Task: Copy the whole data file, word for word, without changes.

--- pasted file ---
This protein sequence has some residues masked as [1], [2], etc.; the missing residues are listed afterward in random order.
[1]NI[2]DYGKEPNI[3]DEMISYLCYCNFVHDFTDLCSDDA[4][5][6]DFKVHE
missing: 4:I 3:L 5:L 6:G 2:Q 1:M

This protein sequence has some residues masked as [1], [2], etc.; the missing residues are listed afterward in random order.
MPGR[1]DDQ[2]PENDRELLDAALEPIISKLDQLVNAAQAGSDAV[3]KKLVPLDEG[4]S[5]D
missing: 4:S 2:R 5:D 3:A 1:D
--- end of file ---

This protein sequence has some residues masked as [1], [2], etc.; the missing residues are listed afterward in random order.
[1]NI[2]DYGKEPNI[3]DEMISYLCYCNFVHDFTDLCSDDA[4][5][6]DFKVHE
missing: 4:I 3:L 5:L 6:G 2:Q 1:M

This protein sequence has some residues masked as [1], [2], etc.; the missing residues are listed afterward in random order.
MPGR[1]DDQ[2]PENDRELLDAALEPIISKLDQLVNAAQAGSDAV[3]KKLVPLDEG[4]S[5]D
missing: 4:S 2:R 5:D 3:A 1:D